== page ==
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Walmart in major expansion of grocery delivery

BY Marianne Wilson

Walmart has brought in a new partner to help it expand its delivery of online grocery orders.

The discounter announced it is teaming up with on-demand delivery service Postmates to help expand Walmart online grocery deliveries to more than 40% of U.S. homes. The initiative will start in Charlotte, North Carolina, and expand in the coming months. It comes on the heels of a previous announcement by Walmart that it plans to expand its grocery delivery business across the U.S. in 2018, going from six metro areas to 100 during that time.

Under the agreement with Postmates, after orders have been picked by Walmart’s personal shoppers, a Postmates courier retrieves the order from a Walmart store and delivers it to the customer during their specified delivery window. (Groceries can be delivered same-day.) There is a $30 minimum order threshold, and a $9.95 fee for the delivery services — with no subscription fee. The first order will be free with a $50 minimum and a special code.

“Both Walmart and Postmates strive to make the lives of our customers easier,” said Dan Mosher, senior VP, merchant lead, Postmates. “With our growing fleet of 160,000 couriers, we are confident that we’ll be providing Walmart customers with the ultimate convenience.”

Postmates is not Walmart’s only delivery partner. Uber and Deliv have been helping Walmart test deliveries in select markets, including Dallas, Denver, Orlando, Phoenix, Tampa and San Jose.

In addition, Walmart offers a free service at 1,200 stores that allows customers to order online and pick up their groceries curbside. The service will be expanded to another 1,000 stores this year.

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Supermarket giant in big hiring push

BY Marianne Wilson

The Kroger Co. is going on a hiring blitz.

The company is looking to fill 11,000 positions in its supermarket division, including almost 2,000 management jobs. Kroger said it created 10,000 new jobs in 2017 and 12,000 in 2016, not including jobs created as a result of capital investment, such as temporary construction jobs, or increases as a result the company’s mergers.

In addition, Kroger is investing an incremental $500 million in associate wages, training and development during the next three years. The company noted that last month in Cincinnati, Kroger associates ratified a labor agreement with the UFCW 75 that set the stage for starting wage and overall wage increases in multiple markets across the country. The agreement raised starting wages to at least $10 per hour, and accelerated wage progressions to $11 an hour after one year of service, for associates in the Cincinnati/Dayton division.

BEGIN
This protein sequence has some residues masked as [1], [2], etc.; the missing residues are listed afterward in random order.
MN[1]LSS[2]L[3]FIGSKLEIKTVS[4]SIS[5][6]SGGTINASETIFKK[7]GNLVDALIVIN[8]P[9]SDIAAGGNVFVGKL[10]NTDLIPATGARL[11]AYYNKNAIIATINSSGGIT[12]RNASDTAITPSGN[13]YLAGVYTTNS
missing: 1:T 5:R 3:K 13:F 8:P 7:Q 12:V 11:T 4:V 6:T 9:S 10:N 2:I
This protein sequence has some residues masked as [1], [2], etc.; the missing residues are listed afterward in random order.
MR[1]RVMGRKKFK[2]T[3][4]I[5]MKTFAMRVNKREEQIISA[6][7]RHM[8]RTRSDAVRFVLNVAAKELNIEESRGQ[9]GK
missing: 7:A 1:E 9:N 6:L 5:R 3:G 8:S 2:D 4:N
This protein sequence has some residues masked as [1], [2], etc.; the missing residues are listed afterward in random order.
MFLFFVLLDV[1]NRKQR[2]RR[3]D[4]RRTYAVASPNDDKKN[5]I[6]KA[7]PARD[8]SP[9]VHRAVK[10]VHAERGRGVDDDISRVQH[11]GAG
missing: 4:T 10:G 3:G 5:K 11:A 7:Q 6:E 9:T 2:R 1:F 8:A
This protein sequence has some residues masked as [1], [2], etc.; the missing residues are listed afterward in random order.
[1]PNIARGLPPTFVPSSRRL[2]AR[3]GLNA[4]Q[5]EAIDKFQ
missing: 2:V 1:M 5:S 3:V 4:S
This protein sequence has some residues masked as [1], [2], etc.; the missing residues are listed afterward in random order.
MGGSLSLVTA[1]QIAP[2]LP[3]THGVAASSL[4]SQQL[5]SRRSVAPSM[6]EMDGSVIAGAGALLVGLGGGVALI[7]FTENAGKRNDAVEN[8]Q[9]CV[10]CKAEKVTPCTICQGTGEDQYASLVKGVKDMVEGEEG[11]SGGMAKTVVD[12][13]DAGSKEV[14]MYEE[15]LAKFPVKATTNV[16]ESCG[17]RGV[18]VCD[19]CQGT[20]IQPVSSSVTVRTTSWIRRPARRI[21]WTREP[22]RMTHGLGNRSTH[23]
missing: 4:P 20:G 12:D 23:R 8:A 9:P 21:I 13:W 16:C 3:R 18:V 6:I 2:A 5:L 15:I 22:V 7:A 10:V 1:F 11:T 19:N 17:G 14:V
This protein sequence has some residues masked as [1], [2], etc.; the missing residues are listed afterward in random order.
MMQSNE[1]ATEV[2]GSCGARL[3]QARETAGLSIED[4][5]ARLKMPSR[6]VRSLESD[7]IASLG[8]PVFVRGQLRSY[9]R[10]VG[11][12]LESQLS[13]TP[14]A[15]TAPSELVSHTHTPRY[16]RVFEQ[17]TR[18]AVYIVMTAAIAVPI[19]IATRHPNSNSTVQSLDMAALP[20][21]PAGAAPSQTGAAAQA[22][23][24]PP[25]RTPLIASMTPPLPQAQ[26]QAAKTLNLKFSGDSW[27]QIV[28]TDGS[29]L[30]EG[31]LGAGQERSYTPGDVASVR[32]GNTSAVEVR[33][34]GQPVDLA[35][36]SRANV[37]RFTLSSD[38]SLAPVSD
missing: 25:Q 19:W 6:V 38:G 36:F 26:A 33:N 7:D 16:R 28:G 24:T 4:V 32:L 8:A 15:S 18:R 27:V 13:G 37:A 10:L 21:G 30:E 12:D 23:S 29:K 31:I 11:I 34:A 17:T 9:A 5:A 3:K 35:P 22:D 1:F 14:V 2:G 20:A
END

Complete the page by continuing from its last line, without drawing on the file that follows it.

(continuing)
As previously announced, Kroger has also committed to invest a significant portion of the tax benefit it received from the recent tax act in its employees’ future. The company plans to announce the details of the program this month.

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Study: Nearly half of online orders to be delivered within two hours by 2028

BY Deena M. Amato-McCoy

Retailers are rethinking — and speeding up — their logistics operations to create a faster purchasing journey for customers.

To satisfy online consumers that want a faster purchasing experience, 78% of logistics companies expect to provide same-day delivery by 2023. Meanwhile, 40% anticipate two-hour delivery windows by 2028, according to the “Future of Fulfillment Vision study,” from Zebra Technologies.

To better meet the growing expectations of the on-demand economy, 76% of retailers use store inventory to fill online orders, and 86% of companies plan to implement buy online/pick up in store in the next year. Retailers are also investing in retrofitting stores to double as online fulfillment centers, and shrinking selling space to accommodate e-commerce pickups and returns.

In addition, 87% of retailers expect to use crowdsourced delivery, or a network of drivers that can get orders to customers faster, by 2028.

Next-generation supply chains will reflect connected, business-intelligence and automated solutions that will add newfound speed, precision and cost effectiveness to transportation and labor. The most disruptive technologies will be drones (39%), driverless/autonomous vehicles (38%), wearable and mobile technology (37%) and robotics (37%).
In other key findings:

• Supply chains will also become less error-prone, as 49% of companies will add more radio-frequency identification (RFID) technology, tagging solutions and inventory management platforms in the next few years. The technology heightens inventory accuracy and shopper satisfaction while reducing out of stocks, overstocks and replenishment errors.

• While 72% of organizations currently utilize barcodes, 55 are still using inefficient, manual pen-and-paper based processes to enable omnichannel logistics. By 2021, handheld mobile computers with barcode scanners will be used by 94% of respondents for omnichannel logistics.

• Accepting and managing returns also remains a challenge for 87% of respondents, especially as the increase in free and fast product delivery corresponds with an increase in returned merchandise. Seven in 10 surveyed executives agree that more retailers will turn stores into fulfillment centers that accommodate product returns.

• More than 60% of retailers that currently do not offer free shipping, free returns or same-day delivery plan to do so, while 44% expect to outsource returns management to a third party.

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